Note: Where available, the PDF/Word icon below is provided to view the complete and fully formatted document
 Download Current HansardDownload Current Hansard    View Or Save XMLView/Save XML

Previous Fragment    Next Fragment
Tuesday, 8 February 2005
Page: 123


Senator TCHEN (8:22 PM) —Earlier this evening, this chamber heard Senator Ellison pay tribute to the late Australian Protective Service officer Adam Dunning for his sacrifice and his achievements. I think we all share that sentiment. Tonight I would like to speak on a matter within Australia which I am sure would make the late Mr Dunning feel satisfied that his sacrifice had not been in vain.

Nearly seven months ago on 21 July 2004 I had the pleasant experience of attending a community event in Melbourne that was particularly rewarding for two remarkable reasons. I use the word ‘remarkable’ in the original sense of the word—that is, worthy of remark—rather than in the derivative sense of something which is unusual. The election and chamber priorities intervened so there was a long delay before I could speak on this but the remarkableness of the event remains fresh and relevant, perhaps more so today, so tonight I would share this experience with my colleagues in the Senate.

The first reason that this community event was particularly remarkable and rewarding to attend was that its purpose was to mark the graduation of a Work for the Dole project. The second reason was that this project was sponsored and carried out by Victoria’s Muslim community to celebrate Muslim achievements in our multicultural society. I seek leave to table the book produced by this project, called Celebrating Muslim achievements in Melbourne.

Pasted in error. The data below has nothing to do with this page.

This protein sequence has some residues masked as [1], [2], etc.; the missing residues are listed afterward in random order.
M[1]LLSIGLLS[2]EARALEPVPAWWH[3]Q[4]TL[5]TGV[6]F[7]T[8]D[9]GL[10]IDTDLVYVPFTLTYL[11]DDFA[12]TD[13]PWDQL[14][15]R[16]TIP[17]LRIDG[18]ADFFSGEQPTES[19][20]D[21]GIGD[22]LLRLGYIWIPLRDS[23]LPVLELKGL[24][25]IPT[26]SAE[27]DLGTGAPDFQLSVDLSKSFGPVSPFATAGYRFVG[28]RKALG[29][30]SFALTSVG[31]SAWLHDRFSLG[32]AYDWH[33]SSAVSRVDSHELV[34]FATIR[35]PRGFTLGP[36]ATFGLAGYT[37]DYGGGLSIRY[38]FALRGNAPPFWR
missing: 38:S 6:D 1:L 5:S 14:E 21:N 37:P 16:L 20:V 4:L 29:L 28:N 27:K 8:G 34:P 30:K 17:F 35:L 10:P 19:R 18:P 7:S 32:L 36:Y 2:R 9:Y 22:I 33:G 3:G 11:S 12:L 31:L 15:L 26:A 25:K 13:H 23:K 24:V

Leave granted.


Senator TCHEN —I thank the Senate. The successful completion of community projects under the Work for the Dole program is not an uncommon occurrence. Indeed, it is actually very common. Nevertheless, completion is still remarkable in that it invariably demonstrates how well the projects worked out, delivering results that not only meet the objectives of the program but also provide tangible and substantial benefits to the participants and their supporters, be they trainers, workmates, employers or the community. I have attended many such celebratory events over the last 5½ years and have always been thankful for the experience.

The Work for the Dole program is a key component in the Howard government’s mutual obligation initiative. It gives job seekers the opportunity to improve their employability and work skills, while at the same time giving them a sense of achievement and belonging. It was introduced in 1997 against, it must be said, virulent opposition from the Labor Party, but has proved to be such an unqualified success that I have on numerous occasions had to share the stage with my Labor colleagues to offer congratulations to the project participants, coordinators and community sponsors, with not a voice of complaint to be heard.

I will briefly outline the basis of this program. Those eligible to participate in the Work for the Dole program include four groups of people. Those 18- to 20-year-old school leavers who have been receiving the full rate of youth allowance as job seekers for six months or more are required to participate for 310 hours within 26 weeks. Those 21- to 39-year-old job seekers receiving the full rate of Newstart allowance for six months or more are required to participate for 390 hours within 26 weeks. Those 40- to 49-year-old job seekers who have been receiving the full rate of the Newstart allowance for six months or more are required to participate for 150 hours within 26 weeks. Those job seekers who are 50 years old and over who have been receiving the full rate of Newstart allowance for six months or more may volunteer to participate for 150 hours within 26 weeks.